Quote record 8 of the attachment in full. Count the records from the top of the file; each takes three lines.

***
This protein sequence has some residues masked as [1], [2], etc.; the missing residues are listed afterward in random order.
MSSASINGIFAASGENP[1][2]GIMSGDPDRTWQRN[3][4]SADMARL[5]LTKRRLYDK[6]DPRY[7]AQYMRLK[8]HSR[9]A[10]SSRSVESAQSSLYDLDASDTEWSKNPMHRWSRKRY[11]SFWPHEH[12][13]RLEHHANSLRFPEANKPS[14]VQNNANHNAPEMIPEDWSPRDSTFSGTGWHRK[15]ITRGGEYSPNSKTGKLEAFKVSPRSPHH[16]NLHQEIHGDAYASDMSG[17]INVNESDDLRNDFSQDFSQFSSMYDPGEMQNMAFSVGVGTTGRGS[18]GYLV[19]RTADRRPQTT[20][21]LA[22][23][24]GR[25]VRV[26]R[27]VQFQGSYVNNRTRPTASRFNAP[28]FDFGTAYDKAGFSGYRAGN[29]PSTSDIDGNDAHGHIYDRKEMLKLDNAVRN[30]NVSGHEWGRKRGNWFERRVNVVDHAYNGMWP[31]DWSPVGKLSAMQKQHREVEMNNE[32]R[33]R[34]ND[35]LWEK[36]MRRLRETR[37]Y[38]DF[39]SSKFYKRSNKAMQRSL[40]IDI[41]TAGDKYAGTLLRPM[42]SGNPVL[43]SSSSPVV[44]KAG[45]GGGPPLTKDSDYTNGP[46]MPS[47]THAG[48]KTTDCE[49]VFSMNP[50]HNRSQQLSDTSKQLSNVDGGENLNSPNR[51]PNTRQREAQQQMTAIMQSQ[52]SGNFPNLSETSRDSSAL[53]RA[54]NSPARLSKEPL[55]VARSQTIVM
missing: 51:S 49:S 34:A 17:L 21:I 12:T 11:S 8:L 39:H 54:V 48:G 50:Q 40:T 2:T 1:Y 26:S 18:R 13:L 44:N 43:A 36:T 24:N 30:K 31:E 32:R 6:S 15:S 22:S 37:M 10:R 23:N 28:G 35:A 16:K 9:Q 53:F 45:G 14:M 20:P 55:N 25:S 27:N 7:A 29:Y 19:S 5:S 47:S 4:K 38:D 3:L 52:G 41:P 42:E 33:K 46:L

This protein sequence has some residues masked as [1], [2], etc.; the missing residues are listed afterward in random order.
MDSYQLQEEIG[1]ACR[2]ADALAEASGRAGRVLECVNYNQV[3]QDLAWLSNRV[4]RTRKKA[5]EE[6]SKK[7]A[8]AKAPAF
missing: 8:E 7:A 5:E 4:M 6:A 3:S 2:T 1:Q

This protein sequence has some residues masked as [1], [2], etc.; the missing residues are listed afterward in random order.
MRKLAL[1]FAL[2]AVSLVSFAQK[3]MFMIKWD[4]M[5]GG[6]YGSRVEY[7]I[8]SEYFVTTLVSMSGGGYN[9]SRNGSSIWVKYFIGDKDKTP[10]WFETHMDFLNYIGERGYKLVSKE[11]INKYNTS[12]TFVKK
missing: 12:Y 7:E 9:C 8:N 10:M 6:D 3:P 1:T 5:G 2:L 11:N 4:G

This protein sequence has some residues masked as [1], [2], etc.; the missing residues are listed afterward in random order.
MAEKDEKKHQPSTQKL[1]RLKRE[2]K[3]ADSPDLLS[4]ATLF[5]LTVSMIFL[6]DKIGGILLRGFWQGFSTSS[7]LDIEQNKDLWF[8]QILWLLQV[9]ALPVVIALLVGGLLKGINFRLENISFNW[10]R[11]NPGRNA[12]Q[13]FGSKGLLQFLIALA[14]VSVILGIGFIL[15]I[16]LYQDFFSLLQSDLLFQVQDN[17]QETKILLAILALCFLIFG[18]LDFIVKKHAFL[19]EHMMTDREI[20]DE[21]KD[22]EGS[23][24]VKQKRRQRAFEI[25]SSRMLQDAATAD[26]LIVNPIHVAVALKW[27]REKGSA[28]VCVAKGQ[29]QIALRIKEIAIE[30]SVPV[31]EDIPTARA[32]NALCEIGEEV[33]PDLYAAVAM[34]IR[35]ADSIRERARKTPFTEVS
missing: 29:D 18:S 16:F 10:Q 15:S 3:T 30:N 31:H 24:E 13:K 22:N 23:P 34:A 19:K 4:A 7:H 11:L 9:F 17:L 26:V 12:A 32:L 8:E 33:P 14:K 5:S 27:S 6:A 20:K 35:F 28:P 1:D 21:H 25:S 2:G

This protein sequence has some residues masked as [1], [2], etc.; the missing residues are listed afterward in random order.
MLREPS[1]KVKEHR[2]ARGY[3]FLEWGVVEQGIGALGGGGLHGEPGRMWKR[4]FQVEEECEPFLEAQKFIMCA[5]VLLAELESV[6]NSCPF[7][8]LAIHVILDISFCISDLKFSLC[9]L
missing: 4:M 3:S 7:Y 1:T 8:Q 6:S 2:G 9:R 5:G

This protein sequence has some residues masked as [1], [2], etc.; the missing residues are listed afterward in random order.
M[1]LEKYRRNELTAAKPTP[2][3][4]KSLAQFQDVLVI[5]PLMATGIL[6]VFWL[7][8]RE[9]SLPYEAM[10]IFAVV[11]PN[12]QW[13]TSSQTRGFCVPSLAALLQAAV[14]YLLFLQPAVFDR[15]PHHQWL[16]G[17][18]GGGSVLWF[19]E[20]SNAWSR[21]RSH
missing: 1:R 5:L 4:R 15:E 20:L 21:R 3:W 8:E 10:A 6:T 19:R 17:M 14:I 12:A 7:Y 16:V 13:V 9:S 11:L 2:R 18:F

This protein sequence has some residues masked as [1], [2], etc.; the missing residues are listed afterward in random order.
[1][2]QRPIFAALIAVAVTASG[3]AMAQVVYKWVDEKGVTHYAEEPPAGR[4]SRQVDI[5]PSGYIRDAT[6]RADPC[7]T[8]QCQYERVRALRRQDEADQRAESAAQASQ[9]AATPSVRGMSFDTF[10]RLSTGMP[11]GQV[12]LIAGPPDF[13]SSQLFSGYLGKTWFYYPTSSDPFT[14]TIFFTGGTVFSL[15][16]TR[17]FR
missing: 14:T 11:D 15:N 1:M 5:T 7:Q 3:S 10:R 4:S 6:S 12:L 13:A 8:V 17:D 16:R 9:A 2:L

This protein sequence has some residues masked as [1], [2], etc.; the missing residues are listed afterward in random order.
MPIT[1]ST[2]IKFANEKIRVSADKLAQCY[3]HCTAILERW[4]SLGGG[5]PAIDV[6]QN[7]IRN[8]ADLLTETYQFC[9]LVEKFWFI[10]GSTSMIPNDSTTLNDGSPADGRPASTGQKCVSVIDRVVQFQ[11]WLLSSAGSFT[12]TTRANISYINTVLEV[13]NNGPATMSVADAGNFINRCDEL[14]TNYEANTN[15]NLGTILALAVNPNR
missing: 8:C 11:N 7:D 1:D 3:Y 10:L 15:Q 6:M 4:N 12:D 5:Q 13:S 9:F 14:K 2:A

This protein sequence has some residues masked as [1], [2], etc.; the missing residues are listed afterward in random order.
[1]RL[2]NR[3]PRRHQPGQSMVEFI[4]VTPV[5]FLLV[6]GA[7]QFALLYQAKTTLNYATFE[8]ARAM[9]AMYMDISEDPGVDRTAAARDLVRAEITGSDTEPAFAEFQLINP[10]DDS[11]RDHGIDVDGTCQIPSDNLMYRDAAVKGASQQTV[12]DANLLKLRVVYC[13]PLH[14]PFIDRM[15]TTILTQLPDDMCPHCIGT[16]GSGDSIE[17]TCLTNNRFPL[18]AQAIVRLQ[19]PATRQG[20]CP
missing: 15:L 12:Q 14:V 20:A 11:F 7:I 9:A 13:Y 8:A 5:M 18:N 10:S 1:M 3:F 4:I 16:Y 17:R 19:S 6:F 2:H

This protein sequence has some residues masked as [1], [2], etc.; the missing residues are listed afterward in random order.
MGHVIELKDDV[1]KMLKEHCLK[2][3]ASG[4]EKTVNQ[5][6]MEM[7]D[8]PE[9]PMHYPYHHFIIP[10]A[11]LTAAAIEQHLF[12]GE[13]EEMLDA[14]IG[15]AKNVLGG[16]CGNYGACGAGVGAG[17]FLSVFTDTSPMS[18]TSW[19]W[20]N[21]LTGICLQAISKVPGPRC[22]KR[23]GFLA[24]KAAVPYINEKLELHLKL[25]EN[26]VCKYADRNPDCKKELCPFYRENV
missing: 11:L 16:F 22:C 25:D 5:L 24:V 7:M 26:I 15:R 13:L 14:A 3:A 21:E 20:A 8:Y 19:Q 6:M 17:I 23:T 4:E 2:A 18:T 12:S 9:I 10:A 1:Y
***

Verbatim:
This protein sequence has some residues masked as [1], [2], etc.; the missing residues are listed afterward in random order.
MPIT[1]ST[2]IKFANEKIRVSADKLAQCY[3]HCTAILERW[4]SLGGG[5]PAIDV[6]QN[7]IRN[8]ADLLTETYQFC[9]LVEKFWFI[10]GSTSMIPNDSTTLNDGSPADGRPASTGQKCVSVIDRVVQFQ[11]WLLSSAGSFT[12]TTRANISYINTVLEV[13]NNGPATMSVADAGNFINRCDEL[14]TNYEANTN[15]NLGTILALAVNPNR
missing: 8:C 11:N 7:D 1:D 3:Y 10:L 15:Q 6:M 4:N 12:D 5:Q 13:S 9:F 14:K 2:A